"So we do think there's a path to a soft landing, but I will be very frank, that path is narrowing. With inflation at 8.1 per cent, with inflation broadening, with inflation persisting, that path is narrowing, and really that gets back to why we front-loaded our decision."

Evan Solomon: What's your message to Canadians who are scared and seeing no relief in sight?

Tiff Macklem: "My message to Canadians really is twofold Evan. First of all, inflation has come up very quickly, as recently as March of last year it was 2.2 per cent. It has come up very quickly. It is not going to stay this high. Inflation is going to come down. Canadians can be assured that inflation will come down. The other thing I want to say though is look, we understand it's a bit counterintuitive. We're raising interest rates, that's increasing the cost of borrowing at the same time that Canadians are paying more for gas, more for groceries, more for many everyday items.

"But it is by increasing the cost of borrowing that we will actually slow spending, slow demand, give the economy a chance to catch up and take some of the steam out of inflation. So I understand there is some short run pain here, but it's worth it to get price changes back to normal.

"Canadians need to get some predictability back. They shouldn't have to worry, you know, what the cost of living is going to be next month, next year. We are determined to get inflation back to our target."

Evan Solomon: You have been the target of a lot of criticism for the inflation crisis, did you make a mistake not raising rates earlier – a mistake that is costing the bank credibility?

Tiff Macklem: "The Canadian economy has been through a lot in the last couple of years. We've had the deepest recession, the fastest recovery. There is now a brutal war in Europe—Russia's attack on Ukraine. All our decisions through this period have been based on the best available information at the time we took the decision.

"Look, you know looking back, if we knew last year everything that we knew today, yes I think we probably would have begun raising interest rates earlier. But we didn't. I mean, last summer, unemployment was about 7.5 per cent. There was still a lot of slack in the economy. We were still dealing with waves of the virus, shutdowns.

"You'll remember in January, Omicron hit us hard, there was a new wave of shutdowns. But you know, we ended our QE last October–quantitative easing—we signalled in January that Canadians should expect higher interest rates, we began raising in March, we've raised 2.25 percentage points since then.

"We're doing that to get ahead of this. The excess demand we're seeing, the overheating of the economy, it is relatively recent. And by moving forcefully, we're doing two things: We're going to get, as I've said before, get demand more in line with supply. And the other part is keep those inflation expectations well anchored on the target.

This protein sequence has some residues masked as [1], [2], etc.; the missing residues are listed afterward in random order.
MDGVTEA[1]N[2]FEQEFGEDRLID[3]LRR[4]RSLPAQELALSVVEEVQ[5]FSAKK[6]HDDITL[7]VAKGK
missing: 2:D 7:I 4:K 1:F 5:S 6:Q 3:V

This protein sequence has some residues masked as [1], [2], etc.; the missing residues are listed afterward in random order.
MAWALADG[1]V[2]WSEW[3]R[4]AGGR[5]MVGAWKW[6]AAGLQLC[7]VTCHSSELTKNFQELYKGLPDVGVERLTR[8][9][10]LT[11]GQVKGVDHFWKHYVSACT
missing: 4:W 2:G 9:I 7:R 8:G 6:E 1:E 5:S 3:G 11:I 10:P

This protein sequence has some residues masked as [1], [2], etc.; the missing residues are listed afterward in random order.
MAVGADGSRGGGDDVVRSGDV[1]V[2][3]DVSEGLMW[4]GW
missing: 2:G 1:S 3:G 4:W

"Our credibility is being tested, and that was an important reason why we took an unusually large step last week to send a clear message to Canadians that they can be assured that we're going to control inflation."

Evan Solomon: Is it fair to say to consumers today, 'Folks, it's bad but you have now reached peak inflation?' Is this peak inflation?

Tiff Macklem: "Look, as I said earlier Evan, we do expect it's going to come down when we get the July number a month from now. When you filled up your gas tank in June you were probably paying a little over $2 a litre, in July it's more like $1.80 something, so that alone will probably pull inflation down a bit in July. But inflation is going to remain painfully high for a number of months to come. Monetary policy does work, though. It's going to take some time to work through the economy, but it does work. And particularly as we get into next year, Canadians will see inflation coming down."

Evan Solomon: Governor Macklem, I really appreciate your time today. Thank you so much. Appreciate it.

Tiff Macklem: "It's a pleasure Evan, thank you."



ANALYSIS What do the policies Poilievre's party passed say about the Conservatives' future?

Conservative Leader Pierre Poilievre spent the summer speaking about housing affordability, a core focus that attendees at the party's Quebec City convention were quick to praise him for. But by the end of the weekend, delegates opted to instead pass policies on contentious social issues. What does that say about the Conservatives' future?



opinion Don Martin: With Trudeau resignation fever rising, a Conservative nightmare appears

With speculation rising that Prime Minister Justin Trudeau will follow his father's footsteps in the snow to a pre-election resignation, political columnist Don Martin focuses on one Liberal cabinet minister who's emerging as leadership material -- and who stands out as a fresh-faced contrast to the often 'angry and abrasive' leader of the Conservatives.


OPINION Don Martin: Life in Trudeau's brain defies imagination

Getting inside Justin Trudeau's head these days requires a vivid imagination. The prime minister's bizarre statement on the Middle East war this week reflects a distorted view that human-shielded resistance by Hamas terrorists can be overcome with "maximum restraint" by Israel's military. Top Stories

PM pans Poilievre for 'pulling stunts' by threatening to delay MPs' holidays with House tactics

Conservative Leader Pierre Poilievre is threatening to delay MPs' holidays by throwing up thousands of procedural motions seeking to block Liberal legislation until Prime Minister Justin Trudeau backs off his carbon tax. It's a move Government House Leader Karina Gould was quick to condemn, warning the Official Opposition leader's 'temper tantrum' tactics will impact Canadians.

Stay Connected